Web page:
Lord Monckton gloomy about democracy

Christopher Monckton, at the Science and Public Policy Institute, is despondent about the uses being made of the global warming “crisis”. He fumes about the supranational aspirations of the United Nations and speaks darkly of a “fledgling World Government”. I recommend you download the pdf and read him directly; it’s not only a demonstration of excellent writing but also illuminates the situation.

Does he exaggerate in referring to international arrangements, through treaties, which aim to control our emissions of greenhouse gases, as “this constitutional monstrosity, [this] abnegation of life, this repudiation of liberty, this cancellation of the pursuit of happiness”?

These are strong words — if strong be strong enough. The viscount is become peerlessly vexed. Yet it is hard to disagree with him. I wish with all my heart that he is wrong but I cannot fault his reasoning.

The behind-closed-doors-treaty-drafting will be going on, as he says, right now, just in the same way as the Intergovernmental Panel on Climate Change (IPCC) was raised in 1988 by the World Meteorological Organisation (WMO) and the United Nations Environment Programme (UNEP).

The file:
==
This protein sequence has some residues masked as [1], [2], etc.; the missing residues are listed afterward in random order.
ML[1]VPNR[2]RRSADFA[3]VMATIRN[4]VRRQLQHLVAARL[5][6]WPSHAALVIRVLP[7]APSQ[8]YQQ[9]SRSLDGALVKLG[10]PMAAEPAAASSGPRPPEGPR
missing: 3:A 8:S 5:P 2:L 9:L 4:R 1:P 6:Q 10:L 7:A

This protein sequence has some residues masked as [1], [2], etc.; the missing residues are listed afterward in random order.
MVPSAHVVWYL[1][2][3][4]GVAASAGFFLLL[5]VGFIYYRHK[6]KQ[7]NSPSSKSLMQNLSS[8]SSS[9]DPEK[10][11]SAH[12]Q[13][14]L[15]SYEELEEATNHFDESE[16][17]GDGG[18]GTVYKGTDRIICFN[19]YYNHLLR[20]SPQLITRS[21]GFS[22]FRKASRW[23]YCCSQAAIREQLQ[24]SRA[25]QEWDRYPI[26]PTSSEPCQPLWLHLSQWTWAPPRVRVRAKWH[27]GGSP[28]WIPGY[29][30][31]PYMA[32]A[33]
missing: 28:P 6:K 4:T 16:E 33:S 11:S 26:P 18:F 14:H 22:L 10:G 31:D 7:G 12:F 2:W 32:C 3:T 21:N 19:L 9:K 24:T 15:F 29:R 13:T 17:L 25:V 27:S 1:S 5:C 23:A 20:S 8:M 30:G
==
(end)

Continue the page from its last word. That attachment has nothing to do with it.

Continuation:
In actual fact the IPCC was raised by people connected with the WMO and the UNEP — organisations, and especially acronyms, decide nothing, only people do. Acronyms can obscure reality. When we realise that people make decisions, then getting them changed doesn’t seem so hard. Some of the gravitas sinks away and the organisation becomes less imposing.

People meet and talk and say what can we do, as people always did. This is what Monckton tries to remove: the mantle of authority we place on organisations at the level of governments and above. They do have power, but also they have human beings, men and women with opinions and desires, at their helms.

Importantly, these international organisations do not have one most important attribute: they do not have our permission to make our national decisions. They have no right to make decisions properly ours to make.

So we don’t need to let them. We won’t let them. Thank you, members of the IPCC, for your advice. But we’ll make our own decisions regarding our sources of energy, our industrial methods, our trading partners and how we treat our water sources, atmosphere, land and other natural resources.

Now go away.

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